The support from Wellington College had been amazing Rachelle said. “I am utterly grateful that our senior leadership team is humane, considered and pragmatic. The quality of communication has been outstanding, as has their constant, unwavering support. I am extremely fortunate to be working with such an exceptional group of people. I do not envy them their responsibilities. PPTA has offered opportunities to get in touch, I just haven’t needed to do so due to the great support I have had elsewhere,” she said.
Every student’s home situation is different.
Rachelle said it had been a wake-up call to see who did and didn’t work with her online.
“In several instances, students I’ve had a tougher time getting to know and figure out what makes them tick have really responded to an online environment. Again, in several instances, students I work well with in class have not been as responsive,” she said.
“I think the key is to be empathetic. Every student’s home situation is different. Some will have responsibilities at home whilst carrying out their school work, so flexibility is key. Some are worried about a parent or parents who are essential worker. Some dislike the physical absence of grandparents and elders, friends and other important people in their lives.”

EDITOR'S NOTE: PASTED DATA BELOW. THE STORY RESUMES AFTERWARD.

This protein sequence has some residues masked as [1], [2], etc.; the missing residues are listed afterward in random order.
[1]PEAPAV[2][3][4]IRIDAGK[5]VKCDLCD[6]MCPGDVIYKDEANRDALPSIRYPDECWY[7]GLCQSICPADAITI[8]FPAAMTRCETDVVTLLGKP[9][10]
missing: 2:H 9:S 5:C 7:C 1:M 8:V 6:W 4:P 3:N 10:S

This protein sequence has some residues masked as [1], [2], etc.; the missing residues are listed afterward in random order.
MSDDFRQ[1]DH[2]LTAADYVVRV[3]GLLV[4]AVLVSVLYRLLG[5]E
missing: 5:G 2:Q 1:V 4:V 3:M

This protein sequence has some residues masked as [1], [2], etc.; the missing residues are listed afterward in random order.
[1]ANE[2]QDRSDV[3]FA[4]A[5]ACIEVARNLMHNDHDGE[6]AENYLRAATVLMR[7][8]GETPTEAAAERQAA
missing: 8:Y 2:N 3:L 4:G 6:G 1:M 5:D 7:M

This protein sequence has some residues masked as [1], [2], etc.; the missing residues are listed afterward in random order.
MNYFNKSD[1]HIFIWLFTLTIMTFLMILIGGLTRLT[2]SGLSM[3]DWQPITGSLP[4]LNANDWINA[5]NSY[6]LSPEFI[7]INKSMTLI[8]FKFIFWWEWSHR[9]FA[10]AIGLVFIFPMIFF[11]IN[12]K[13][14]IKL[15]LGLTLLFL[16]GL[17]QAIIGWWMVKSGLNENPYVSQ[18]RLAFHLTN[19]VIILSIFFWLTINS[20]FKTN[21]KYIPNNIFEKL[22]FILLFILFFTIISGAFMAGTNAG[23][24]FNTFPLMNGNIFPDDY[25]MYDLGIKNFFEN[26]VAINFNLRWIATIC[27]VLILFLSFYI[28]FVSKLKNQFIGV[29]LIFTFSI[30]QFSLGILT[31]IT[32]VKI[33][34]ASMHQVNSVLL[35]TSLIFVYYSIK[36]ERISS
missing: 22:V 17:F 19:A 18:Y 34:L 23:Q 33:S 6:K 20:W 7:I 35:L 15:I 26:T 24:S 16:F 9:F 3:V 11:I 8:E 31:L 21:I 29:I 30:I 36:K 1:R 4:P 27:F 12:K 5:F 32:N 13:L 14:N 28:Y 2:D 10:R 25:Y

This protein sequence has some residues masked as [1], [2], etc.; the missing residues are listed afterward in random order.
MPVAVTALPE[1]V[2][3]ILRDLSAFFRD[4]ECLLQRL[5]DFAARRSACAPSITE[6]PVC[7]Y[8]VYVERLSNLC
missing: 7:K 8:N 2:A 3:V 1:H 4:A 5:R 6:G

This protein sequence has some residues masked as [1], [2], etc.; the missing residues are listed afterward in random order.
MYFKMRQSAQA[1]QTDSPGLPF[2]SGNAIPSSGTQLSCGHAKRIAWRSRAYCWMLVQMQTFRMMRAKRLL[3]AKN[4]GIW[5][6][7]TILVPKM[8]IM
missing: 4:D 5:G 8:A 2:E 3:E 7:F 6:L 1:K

NCEA flexibility is a simplistic argument.
At the time of being interviewed Rachelle was extremely concerned about the ‘business as usual’ approach by NZQA, especially in terms of equity. “Even though the Ministry of Education has gone to great lengths to provide devices, many households are still without one or sharing devices or without online connections. What about children and teenagers living in marginal situations? What about the psychological impact of Covid-19 and the ongoing effects of it post-rāhui? A ‘business as usual’ approach will not work when this is not ‘business as usual,’” she said.
“I think it’s easy to say that NCEA is a flexible qualification – that’s true – however, most teachers will have pre-planned their term-long or year-long programmes based on their or students choices of standards. The time to adapt those programmes and/or switch standards was minimal, albeit for the best of reasons, and at a time when they had reason to be concerned for their personal safety and that of their loved ones. Flexibility is a simplistic argument.”
Subjects with less resourcing hit hardest
Some subjects would be hit harder than others, particularly practical subjects or those with less resourcing, she said. “For example, an app like Education Perfect is well-served in Maths and Sciences but senior level te reo Māori resources are absent.”